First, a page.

Despite its bearish look, Intersnack rejects the accusation that its approach is aimed exclusively at children. It is a family brand that parents and families should reach for. The focus is on responsible snacking.

Yfood Labs: »This is Food« Drink Smooth Vanilla

Cool, urban – and above all, fast and balanced, that's how Yfood's "This is Food" drink comes across in advertising. Everything your body needs«, says a decidedly casual clip in which actor Frederick Lau moves around the houses. But according to Foodwatch research, the drink is by no means a full-fledged or even healthy drinking meal that also fills you up quickly. The consumer advocates complain that the drink contains sweeteners that contribute to a habituation to sweetening – and at the same time advertise with the description "without added sugar", but per 500 milliliter bottle contains 22 grams of sugar from cow's milk. Accordingly, it is assumed that with the reform of the NutriScore for beverages, the classification will soon deteriorate enormously.

The composition and the liquid consistency are therefore not suitable for a meal at all – but also not for weight loss, as many consumers hope for, according to Foodwatch. If only because the drink contains a lot of calories: a whopping 500 per bottle. Nevertheless, Foodwatch nutritionist Alice Luttropp even calls it "absurd to sell Yfood as a wholesome food". One of the problems is that a bottle is drunk quickly, but a feeling of satiety only sets in after about 20 minutes. In between, more calories might be consumed. The organization also criticizes the price: 3.99 euros in the store for half a liter of "milk with water and a few added vitamins, minerals and sweetener" is "quite steep".

Here's how the company responds: Yfood justifies the use of the sweetener sucralose with its high sweetening power, which means that the addition of table sugar can be dispensed with. The fact that the milk also contains quite a lot of sugar is not decisive. Rather, it depends on the metabolic load, i.e. how quickly the product causes the blood sugar level to rise – and this burden is very low at Yfood, the company said. The drinking meals are also "not diet drinks and do not represent a complete substitute for food". The company considers the price to be fair.

Mondelez: Tuc Bake Rolls

Whether for a bread salad or as a snack while traveling, many consumers like to reach for the bake rolls. Foodwatch has nothing to complain about in terms of content itself. Mondelez's product has attracted particular criticism because it has become enormously expensive within a very short time.

The food company now sells the Bake Rolls, which were previously offered under the 7Days brand, under the Tuc brand. According to Foodwatch, this is virtually the same product – only it is now sold at a much higher price: While 250 grams previously cost 1.39 euros in retail, 150 grams would now have to cost 1.99 euros. This corresponds to a price increase of 139 percent.

For consumer advocates, this is a drastic case of shrinkflation. The appearance, recipes and nutritional values of different types of bake rolls have remained almost identical, according to the Hamburg consumer advice centre. Only the salt content of the new Bake Rolls is slightly lower.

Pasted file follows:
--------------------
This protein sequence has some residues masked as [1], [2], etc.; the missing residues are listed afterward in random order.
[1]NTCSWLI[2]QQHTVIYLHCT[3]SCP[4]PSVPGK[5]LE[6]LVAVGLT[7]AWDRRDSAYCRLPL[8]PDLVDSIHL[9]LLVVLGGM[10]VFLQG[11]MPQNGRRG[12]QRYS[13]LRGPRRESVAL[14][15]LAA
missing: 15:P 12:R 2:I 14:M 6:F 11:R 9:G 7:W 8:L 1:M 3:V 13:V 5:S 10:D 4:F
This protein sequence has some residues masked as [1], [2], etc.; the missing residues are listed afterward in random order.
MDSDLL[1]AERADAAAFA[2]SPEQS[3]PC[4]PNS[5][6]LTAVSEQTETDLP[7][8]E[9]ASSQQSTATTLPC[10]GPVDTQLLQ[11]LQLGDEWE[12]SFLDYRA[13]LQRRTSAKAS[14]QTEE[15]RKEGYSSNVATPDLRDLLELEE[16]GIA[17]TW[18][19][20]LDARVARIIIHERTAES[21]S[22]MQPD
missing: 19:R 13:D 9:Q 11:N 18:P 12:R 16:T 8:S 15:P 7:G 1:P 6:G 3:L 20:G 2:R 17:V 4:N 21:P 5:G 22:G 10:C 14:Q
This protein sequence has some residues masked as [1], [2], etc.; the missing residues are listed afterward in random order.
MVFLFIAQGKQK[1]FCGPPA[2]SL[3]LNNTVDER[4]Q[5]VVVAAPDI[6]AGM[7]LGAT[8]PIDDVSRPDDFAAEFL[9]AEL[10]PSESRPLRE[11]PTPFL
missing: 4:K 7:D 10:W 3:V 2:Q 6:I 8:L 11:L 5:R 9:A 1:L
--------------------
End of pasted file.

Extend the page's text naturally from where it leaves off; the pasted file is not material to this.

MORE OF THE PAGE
This is how the company reacts: Mondelez rejects responsibility for the enormous increase in prices. "The design of the end consumer prices lies solely with the food retailer or the online retailer," the company says. And: "As a manufacturer, we have no influence on this." The fact that the bread chips now appear as Tuc and no longer under the 7Days brand, which has also been part of Mondelez since 2022, is related to the fact that they want to bundle salty snacks under the established cracker brand. And on them, too, the content and weight are precisely indicated.

3 Bears: Porridge

If someone is stung by oats, then he is literally cocky. Perhaps the founders of the start-up 3 Bears, who collected money for their porridge company in the TV show "Höhle der Löwen", are also a bit cocky. It is true that the two Munich-based companies are now making "millions with gruel," as they told the "Bild" newspaper. But according to Foodwatch, this is probably mainly due to the fact that they offer normal oatmeal at horrendous prices.

The design of the "pithy classic", according to the consumer advocates, promises great "porridge" and that too "sugar-free". This gives the impression that there could be more to it than ordinary oatmeal. But the "solo star", the "secret mixture of whole grain oat flakes", is plain and simple when you look at the list of ingredients: 100 percent oatmeal.

3 Bears advertises that it uses "only selected quality flakes" and does not use "additives or added sugar". But according to Foodwatch, this should be a matter of course for pure oatmeal anyway. However, the usual flakes are very expensive: For 400 grams of oatmeal from 3 Bears, 3.99 euros are often due in retail. This makes them about six times more expensive than those of supermarket chains' own brands.

Here's how the company responds: An inquiry about the allegations has not yet been answered by 3 Bears.